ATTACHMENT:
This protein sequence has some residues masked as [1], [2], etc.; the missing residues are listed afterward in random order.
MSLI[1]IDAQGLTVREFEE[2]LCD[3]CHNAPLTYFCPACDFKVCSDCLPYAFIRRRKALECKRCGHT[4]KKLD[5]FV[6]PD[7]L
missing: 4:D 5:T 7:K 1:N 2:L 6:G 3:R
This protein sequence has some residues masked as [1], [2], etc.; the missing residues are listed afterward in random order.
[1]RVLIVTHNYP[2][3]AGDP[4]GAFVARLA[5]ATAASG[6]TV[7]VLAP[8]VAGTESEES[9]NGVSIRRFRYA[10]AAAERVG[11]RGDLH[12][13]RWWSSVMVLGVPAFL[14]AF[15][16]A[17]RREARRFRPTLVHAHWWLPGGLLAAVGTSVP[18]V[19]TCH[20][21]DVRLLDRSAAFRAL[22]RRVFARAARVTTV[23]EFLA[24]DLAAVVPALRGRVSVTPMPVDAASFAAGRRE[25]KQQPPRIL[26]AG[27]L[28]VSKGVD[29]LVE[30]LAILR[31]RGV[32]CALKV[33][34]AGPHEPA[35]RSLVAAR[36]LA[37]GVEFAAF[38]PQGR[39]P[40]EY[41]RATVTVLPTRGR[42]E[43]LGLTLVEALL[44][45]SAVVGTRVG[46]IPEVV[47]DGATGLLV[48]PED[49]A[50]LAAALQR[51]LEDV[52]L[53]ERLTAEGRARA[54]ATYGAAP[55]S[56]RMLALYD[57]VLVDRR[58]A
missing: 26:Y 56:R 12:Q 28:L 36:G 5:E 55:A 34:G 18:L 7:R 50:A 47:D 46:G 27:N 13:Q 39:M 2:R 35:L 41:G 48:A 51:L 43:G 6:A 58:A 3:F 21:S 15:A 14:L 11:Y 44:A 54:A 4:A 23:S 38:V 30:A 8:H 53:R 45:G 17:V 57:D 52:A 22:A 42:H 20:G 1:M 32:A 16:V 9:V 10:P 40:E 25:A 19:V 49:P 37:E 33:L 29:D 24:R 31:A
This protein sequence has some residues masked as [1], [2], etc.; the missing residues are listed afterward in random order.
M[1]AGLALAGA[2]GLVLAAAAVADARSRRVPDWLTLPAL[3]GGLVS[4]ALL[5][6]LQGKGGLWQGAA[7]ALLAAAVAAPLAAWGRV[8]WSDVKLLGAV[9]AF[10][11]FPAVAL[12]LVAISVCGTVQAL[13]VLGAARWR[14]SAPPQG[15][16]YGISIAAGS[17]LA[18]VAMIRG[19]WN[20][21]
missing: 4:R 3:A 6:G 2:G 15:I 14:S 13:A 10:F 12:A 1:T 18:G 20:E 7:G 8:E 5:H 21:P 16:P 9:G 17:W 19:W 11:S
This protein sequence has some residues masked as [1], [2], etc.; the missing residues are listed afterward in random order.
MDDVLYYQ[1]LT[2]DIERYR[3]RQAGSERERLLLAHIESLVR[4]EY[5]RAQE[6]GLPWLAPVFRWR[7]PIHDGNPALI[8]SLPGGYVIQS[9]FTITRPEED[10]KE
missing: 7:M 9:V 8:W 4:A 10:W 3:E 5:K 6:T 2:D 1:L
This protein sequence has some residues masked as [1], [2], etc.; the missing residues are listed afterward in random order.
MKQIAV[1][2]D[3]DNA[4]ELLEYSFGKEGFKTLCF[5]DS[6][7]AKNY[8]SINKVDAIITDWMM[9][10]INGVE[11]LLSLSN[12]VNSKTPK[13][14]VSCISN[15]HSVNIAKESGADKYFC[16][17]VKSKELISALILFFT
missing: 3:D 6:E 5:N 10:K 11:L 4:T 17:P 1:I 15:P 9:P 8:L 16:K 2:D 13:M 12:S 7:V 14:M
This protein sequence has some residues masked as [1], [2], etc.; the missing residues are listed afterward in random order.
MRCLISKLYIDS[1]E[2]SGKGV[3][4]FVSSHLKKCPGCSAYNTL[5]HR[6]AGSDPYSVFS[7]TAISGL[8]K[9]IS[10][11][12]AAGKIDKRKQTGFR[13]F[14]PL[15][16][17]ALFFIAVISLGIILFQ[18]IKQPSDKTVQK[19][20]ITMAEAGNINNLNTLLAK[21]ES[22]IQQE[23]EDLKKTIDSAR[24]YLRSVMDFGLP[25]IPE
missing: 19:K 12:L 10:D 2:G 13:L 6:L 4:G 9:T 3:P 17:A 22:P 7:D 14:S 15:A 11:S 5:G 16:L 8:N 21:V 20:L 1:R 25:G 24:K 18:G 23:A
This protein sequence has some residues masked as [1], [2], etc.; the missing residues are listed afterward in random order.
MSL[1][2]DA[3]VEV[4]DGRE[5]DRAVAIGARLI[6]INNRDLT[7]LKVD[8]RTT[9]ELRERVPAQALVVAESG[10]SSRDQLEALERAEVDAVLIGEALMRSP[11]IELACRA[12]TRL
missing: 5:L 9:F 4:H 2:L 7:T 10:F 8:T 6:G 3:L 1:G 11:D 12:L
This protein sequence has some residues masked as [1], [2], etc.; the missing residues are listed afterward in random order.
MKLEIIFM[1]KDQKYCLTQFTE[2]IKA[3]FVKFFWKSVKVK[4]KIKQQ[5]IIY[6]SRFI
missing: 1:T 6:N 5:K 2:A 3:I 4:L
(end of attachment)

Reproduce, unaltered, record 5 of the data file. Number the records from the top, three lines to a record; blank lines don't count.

This protein sequence has some residues masked as [1], [2], etc.; the missing residues are listed afterward in random order.
MKQIAV[1][2]D[3]DNA[4]ELLEYSFGKEGFKTLCF[5]DS[6][7]AKNY[8]SINKVDAIITDWMM[9][10]INGVE[11]LLSLSN[12]VNSKTPK[13][14]VSCISN[15]HSVNIAKESGADKYFC[16][17]VKSKELISALILFFT
missing: 3:D 6:E 5:N 10:K 11:L 4:T 17:P 1:I 15:P 9:P 8:L 16:K 2:D 13:M 12:S 7:V 14:M